Sure, there’s a possible danger to too much detachment. And, as I’ve discussed before, it can be used to hurt people. But none of these things are unique to one generation.
This weekend, I had the pleasure of hanging out with thousands of English teachers at the NCTE Annual Convention.1 I’m not a fan of Vegas, but I am a fan of English teachers, and it was a fun time packed with parties and luncheons and various meet-and-greets. I was able to reconnect with authors like Shannon Hale, Cecil Castellucci, and Jennifer Holm. I may or may not have teared up when I finally got to meet Jon Szieszka.
Abrams also had me at their booth signing copies of Peter Nimble, which they were selling at cost. In a convention hall awash in free ARCs, even discounted books are a tough sell — I felt like I needed to find a way to draw passers-by, which led to this:
I had a stack of 11×17″ paper and a pretty steady line of people eager to receive crappy portraits — so much fun!
The highlight of the weekend was getting to finally meet the geniuses behind the Nerdy Book Club! Colby, Donalyn, and Cindy threw a party on Friday, and it was a blast. The NBC blog has a convention wrap-up, including a video of me doing an impromptu yo-yo show:
- The event felt very similar to ALA Annual, but with a somewhat smaller publisher presence … which actually made it easier to connect with people. ↩
My wife’s grandmother, Maxine Burke Markam, passed away this weekend. Today is her funeral. She was smart, beautiful, tough, and the meanest canasta player I have ever seen. Here’s a picture of us cutting a rug at Mary’s and my wedding five years ago:
Death is never a terribly fun thing, but without it, I’m not sure life would seem quite so wonderful. All last week, I couldn’t help but remember two scenes from different plays. The first is Thorton Wilder’s Our Town in which Emily has passed away in childbirth, but has been given one last to look at her old life before disappearing to her grave:
EMILY: It goes so fast. We don’t have time to look at one another. [...] I didn’t realize. So all that was going on and we never noticed. Take me back — up the hill — to my grave. But first: Wait! One more look. Good-by, Good-by, world. Good-by Grover’s Corners. … Mama and Papa. Good-by to clocks ticking … and Mama’s sunflowers. And food and coffee. And new-ironed dresses and hot baths … and sleeping and waking up. Oh, earth, you’re too wonderful for anybody to realize you.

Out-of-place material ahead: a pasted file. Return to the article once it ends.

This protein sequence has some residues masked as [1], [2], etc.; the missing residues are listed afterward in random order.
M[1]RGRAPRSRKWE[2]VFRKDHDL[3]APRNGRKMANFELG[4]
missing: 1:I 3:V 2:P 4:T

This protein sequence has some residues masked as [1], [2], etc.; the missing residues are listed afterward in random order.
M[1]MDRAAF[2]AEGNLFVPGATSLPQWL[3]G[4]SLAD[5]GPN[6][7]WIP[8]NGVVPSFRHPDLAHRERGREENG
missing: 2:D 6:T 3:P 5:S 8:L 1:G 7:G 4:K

The second is Vladmir’s speech near the end of Waiting for Godot:
VLADMIR: Astride of a grave and a difficult birth. Down in the hole, lingeringly, the grave digger puts on the forceps. We have time to grow old. The air is full of our cries.
I would like to think that the gravedigger also enjoys coffee and new-ironed dresses.
Since relocating to Pittsburgh, I’ve been invited to teach at the MFA program at
Hogwarts Chatham University. This is a thrill, as my students will be actual creative writers of Children’s Literature! It will also be a challenge.
The educational needs of creative writers are slightly different from those of straight academics. The questions/vocabulary/theories that serve scholarship aren’t necessarily the ones that help a writer become better at their craft.1 The goal of this course will be to combine the reading list of an English Lit class with the vocabulary of a creative writing workshop.
I’ll be writing pieces on this blog about each of the books that we’ll be discussing in class.2 Here’s the first half of our reading list. You’re welcome to follow along!
The Wonderful Wizard of Oz by L Frank Baum (1900)
I’m not actually the biggest Baum fan. His books often feel like rambling journeys where each chapter has no relation to the larger story. The first book in his series, however, is a welcome exception. Even better, Baum’s famous introduction to that book is a great way to start a course on the genre — it’s the Declaration of Independence of Children’s Literature.
The Secret Garden by Frances Hodgson Burnett (1911)
One of the recurring tropes in Children’s Literature is the creation of enchanted spaces — especially ones that are controlled by children. What better example of this than a book that manages to create such spaces without needing to resort to magic?3
The Adventures of Huckleberry Finn by Mark Twain (1885)
Now that last year’s Huck Finn debacle seems to have blown over, it seemed like it might be fun to explore this book — one of the rare children’s literature titles that has gained full acceptance in the larger canon. From a writing perspective, it will also provide a chance to examine the quest narrative in greater detail.
Peter and Wendy by JM Barrie (1911)
My love of this book is well documented.
Charlotte’s Web by EB White (1952)
I’m actually more of a Stuart Little guy myself, but with this book recently topping the School Library Journal’s list of Top 100 Children’s Books, I thought it would be worth looking at. One of the things I love about Charlotte’s Web is how (seemingly) effortlessly it manages to combine prosaic American farm life and talking-animal magic — with Charlotte being the nexus between those two worlds.
- For more on this difference, you can check out my post on poetics vs hermeneutics ↩
- Some readers will remember that I blogged through the Children’s Literature course I taught last year. ↩
- My one regret is that I will not have space in the course to pair this book with its natural bookend: Bridge to Terebithia ↩